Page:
Acute kidney injury12(54.5)49(86.0)0.003
Gastrointestinal bleeding5(22.7)23(40.4)0.142
Clinical and laboratory data at admission
MAP(mmHg) 0.327
Heart rate(beats/minute)0.292
WBC(×109/L)0.248
PLT(×109/L)104.0(72.5-152)77.0(47.0-120.5)0.056
ALB(g/L)0.151
TBIL(μmol/L )228.8(104.4-343.6)184.3(106.6-286.9)0.314
INR1.8(1.6-2.1)2.5(1.8-3.3)0.003
BUN(mmol/L)6.6(4.3-10.8)10.5(5.6-15.3)0.057
Serum Cr(μmol/L)70.6(54.0-104.0)95.0(60.0-129.0)0.077
Serum Na+ (mmol/L)132.2(124.6-137.1)131.0(125.2-135.6)0.600
Serum K+ (mmol/L)3.8(3.4-5.5)4.9(4.0-5.6)0.038
CTP score11.5(10.0-13.0)12.0(11.0-13.0)0.079
MELD score0.016
CLIF-SOFA score7.0(7.0-10.0)8.0(7.0-11.5)0.596

MAP, mean arterial pressure; WBC, white blood cells; PLT, platelet; ALB, albumin; TBIL, total bilirubin; INR, international normalized ratio; BUN, blood urea nitrogen; Cr, creatinine; CTP, Child-Turcotte-Pugh; MELD, Model for End-Stage Liver Disease; CLIF-SOFA, chronic liver failure-sequential organ failure assessment.

In patients with hyperkalemia, a multivariate logistic regression analysis was used to evaluate independent factors associated with 90-day mortality. Based on the results of the univariate analysis of parameters presented in Table 4, the independent factors associated with 90-day mortality were high INR values (OR=8.19, 95%CI=1.668-40.202, and P=0.010) and acute kidney injury (OR=11.36, 95%CI=1.838-70.186, and P< 0.009) (Table 5(a)).

(a)

EffectEstimateOR (95CI)Standard errorWald X2P-value

Acute kidney injury2.4311.36(1.838-70.186)0.9296.8370.009
INR2.1038.19(1.668-40.202)0.8126.7070.010

(b)

EffectEstimateOR (95CI)Standard errorWald X2P-value

Hepatic encephalopathy1.2063.34(2.146-5.195)0.22628.560<0.001
Gastrointestinal bleeding0.6932.00(1.207-3.315)0.2587.2310.007
Acute kidney injury0.8532.35(1.482-3.714)0.23413.241<0.001
Hyperkalemia1.0912.98(1.539-5.760)0.33710.5050.001
TBIL0.0041.00(1.002-1,006)0.00113.893<0.001
INR0.5681.77(1.230-2.532)0.1849.5260.002
MELD-0.1100.90(0.826-0.973)0.0426.8880.009
CLIF-SOFA0.1761.19(1.065-1.335)0.0589.3070.002

INR, international normalized ratio; TBIL, total bilirubin; MELD, Model for End-Stage Liver Disease; CLIF-SOFA, chronic liver failure-sequential organ failure assessment.

Due to the close association between hyperkalemia and acute kidney injury, we further stratified the 90-day mortality of patients with hyperkalemia according to the presence of acute kidney injury. The corresponding survival curves of AKI and non-AKI patients according to incident hyperkalemia are shown in Figure 3(b). The 90-day mortality rates of non-AKI patients with and without hyperkalemia were 44.4% and 24.7%, respectively (P<0.001). By contrast, the 90-day mortality rates of AKI patients with and without hyperkalemia were 80.3% and 56.6%, respectively (P<0.001).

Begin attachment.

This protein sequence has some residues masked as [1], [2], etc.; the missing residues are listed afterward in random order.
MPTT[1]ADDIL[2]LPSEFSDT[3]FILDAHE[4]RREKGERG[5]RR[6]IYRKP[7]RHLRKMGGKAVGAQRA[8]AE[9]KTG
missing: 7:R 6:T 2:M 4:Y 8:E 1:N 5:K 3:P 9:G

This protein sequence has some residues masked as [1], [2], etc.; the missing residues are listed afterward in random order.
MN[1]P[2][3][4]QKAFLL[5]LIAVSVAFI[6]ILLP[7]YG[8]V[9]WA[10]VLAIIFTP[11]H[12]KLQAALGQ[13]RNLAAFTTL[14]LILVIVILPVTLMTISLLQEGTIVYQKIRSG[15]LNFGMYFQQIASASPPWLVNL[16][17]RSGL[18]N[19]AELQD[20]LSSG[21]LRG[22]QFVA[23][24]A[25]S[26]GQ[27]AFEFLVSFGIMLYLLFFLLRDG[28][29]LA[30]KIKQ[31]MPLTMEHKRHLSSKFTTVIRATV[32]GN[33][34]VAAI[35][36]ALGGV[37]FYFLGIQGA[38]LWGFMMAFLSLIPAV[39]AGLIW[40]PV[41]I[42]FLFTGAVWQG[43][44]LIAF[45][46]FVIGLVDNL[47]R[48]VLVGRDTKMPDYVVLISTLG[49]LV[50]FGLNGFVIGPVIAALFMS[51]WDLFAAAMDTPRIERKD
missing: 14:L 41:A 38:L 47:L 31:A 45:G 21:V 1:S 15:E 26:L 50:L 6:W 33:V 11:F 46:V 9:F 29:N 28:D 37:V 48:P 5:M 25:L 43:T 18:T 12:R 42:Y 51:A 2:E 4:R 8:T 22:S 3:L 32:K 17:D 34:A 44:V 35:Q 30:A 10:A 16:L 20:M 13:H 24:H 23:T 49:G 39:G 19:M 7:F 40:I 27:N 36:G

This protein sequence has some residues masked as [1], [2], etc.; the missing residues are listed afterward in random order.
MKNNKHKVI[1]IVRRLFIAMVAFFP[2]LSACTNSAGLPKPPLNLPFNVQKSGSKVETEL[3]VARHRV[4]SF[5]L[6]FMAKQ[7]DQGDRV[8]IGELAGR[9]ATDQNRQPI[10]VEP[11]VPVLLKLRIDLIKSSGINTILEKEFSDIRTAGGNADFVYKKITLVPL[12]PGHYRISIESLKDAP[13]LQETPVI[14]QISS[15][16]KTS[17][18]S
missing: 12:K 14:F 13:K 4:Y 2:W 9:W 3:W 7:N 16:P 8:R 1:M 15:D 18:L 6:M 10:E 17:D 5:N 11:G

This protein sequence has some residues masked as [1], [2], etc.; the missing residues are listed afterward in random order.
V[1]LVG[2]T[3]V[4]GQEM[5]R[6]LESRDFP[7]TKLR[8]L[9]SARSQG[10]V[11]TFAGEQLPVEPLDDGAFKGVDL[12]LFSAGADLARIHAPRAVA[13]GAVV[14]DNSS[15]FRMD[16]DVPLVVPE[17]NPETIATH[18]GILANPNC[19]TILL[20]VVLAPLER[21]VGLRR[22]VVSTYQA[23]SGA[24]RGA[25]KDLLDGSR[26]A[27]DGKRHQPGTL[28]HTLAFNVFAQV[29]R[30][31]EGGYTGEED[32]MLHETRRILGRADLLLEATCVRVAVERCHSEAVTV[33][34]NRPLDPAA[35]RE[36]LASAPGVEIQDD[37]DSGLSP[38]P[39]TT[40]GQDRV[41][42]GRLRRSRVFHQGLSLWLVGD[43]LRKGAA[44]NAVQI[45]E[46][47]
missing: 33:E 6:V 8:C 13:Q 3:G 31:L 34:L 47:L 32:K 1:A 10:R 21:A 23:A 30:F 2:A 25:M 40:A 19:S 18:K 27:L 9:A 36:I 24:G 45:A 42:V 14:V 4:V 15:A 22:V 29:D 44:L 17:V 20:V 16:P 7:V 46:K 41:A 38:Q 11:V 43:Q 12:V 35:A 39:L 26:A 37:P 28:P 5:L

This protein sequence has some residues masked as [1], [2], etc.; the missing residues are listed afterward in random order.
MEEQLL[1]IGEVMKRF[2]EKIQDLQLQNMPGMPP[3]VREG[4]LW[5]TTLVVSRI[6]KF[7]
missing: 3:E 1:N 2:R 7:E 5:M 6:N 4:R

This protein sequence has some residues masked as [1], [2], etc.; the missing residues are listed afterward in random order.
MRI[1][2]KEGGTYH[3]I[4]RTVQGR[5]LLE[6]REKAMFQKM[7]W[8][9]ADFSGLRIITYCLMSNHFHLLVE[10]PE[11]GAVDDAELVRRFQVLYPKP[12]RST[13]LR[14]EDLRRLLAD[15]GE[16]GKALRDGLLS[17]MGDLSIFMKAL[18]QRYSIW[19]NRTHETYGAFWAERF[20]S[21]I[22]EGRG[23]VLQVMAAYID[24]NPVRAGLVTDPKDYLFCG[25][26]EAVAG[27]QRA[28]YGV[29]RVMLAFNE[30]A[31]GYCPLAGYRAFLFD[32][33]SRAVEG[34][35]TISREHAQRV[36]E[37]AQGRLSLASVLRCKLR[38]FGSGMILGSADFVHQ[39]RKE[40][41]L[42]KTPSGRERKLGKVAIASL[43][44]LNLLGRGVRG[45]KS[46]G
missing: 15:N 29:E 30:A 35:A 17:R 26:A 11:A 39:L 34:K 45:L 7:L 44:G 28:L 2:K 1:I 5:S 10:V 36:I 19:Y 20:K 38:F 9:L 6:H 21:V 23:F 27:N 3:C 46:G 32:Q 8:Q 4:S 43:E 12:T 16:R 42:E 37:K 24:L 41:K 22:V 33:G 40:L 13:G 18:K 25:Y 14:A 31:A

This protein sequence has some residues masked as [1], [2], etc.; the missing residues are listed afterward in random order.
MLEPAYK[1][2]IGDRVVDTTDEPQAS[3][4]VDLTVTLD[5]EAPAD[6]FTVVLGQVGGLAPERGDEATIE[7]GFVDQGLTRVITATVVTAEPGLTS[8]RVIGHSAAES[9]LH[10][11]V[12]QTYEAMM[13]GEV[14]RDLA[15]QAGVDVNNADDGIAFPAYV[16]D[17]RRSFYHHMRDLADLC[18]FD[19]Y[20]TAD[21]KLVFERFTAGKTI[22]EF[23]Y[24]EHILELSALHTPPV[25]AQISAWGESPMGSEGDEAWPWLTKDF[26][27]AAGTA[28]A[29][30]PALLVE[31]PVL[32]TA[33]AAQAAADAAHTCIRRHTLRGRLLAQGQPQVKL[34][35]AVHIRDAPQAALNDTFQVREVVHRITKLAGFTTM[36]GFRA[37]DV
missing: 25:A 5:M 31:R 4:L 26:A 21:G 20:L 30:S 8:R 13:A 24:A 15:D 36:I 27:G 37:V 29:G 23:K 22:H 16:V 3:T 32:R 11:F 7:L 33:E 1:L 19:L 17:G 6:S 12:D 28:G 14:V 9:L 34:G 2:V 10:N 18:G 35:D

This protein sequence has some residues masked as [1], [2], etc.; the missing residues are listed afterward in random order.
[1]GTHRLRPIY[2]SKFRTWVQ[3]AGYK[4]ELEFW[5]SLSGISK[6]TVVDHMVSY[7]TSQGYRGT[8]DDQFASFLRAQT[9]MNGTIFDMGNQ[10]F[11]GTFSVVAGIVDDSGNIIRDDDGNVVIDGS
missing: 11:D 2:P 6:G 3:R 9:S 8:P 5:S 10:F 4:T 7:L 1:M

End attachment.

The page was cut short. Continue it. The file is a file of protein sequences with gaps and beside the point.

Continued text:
A multivariate logistic regression analysis of all ACLF patients showed that HE, gastrointestinal bleeding, AKI and hyperkalemia, elevated TBIL and INR values, high MELD, and CLIF-SOFA scores were independent risk factors for predicting the 90-day mortality, with ORs of 3.34, 2.00, 2.35, 2.98, 1.00, 1.77, 0.90, and 1.19, respectively (Table 5(b)).

4. Discussion

Hyperkalemia is one of the most serious electrolyte disturbances with an associated sudden cardiac death and fatal arrhythmias. Under normal conditions, serum potassium concentration is strictly regulated by redundancy of homeostatic mechanism and maintained within a narrow range of 3.5-5.5mmol/L. Once these homeostatic mechanisms are disrupted, potassium abnormalities may occur. With the increased in serum potassium concentrations, the risk of adverse outcome increases substantially, which makes hyperkalemia a medical emergency that need special attention. However, in clinical practice, no single threshold could identify the imminent adverse outcome of hyperkalemia in different patients [19].

In our study, 12.2% ACLF patients developed hyperkalemia during hospitalization. Hyperkalemia commonly affects older patients with a higher WBC count, more severe hepatorenal function, and higher incidence of hepatic encephalopathy, bacterial infections, gastrointestinal bleeding and AKI. Patients with advanced cirrhosis manifest a hyperdynamic circulatory state, which is a progressive vasodilatory syndrome and a key factor in the pathogenesis of various complications of cirrhosis, prominently in the kidney [20]. Vasodilatation leads to a decreased effective arterial blood volume and activation of neurohumoral systems such as RAAS. Increased plasma antidiuretic hormone (ADH) levels lead to water and sodium retention causing ascites and dilution hyponatremia further [4]. In hyponatremia, the Na+-K+-ATPase pumps sodium ions out of the cell and potassium into the cell [21]. In addition, patients with cirrhosis are characterized by a state of secondary hyperaldosteronism. Aldosterone, a mineralocorticoid hormone, is known to regulate the sodium reabsorption and potassium secretion in renal cortical-collecting duct. Aldosterone acts by increasing the number of open sodium channels, leading to increased sodium reabsorption and potassium secretion. This mechanism explains the negative relationship between serum potassium and serum sodium in ACLF patients.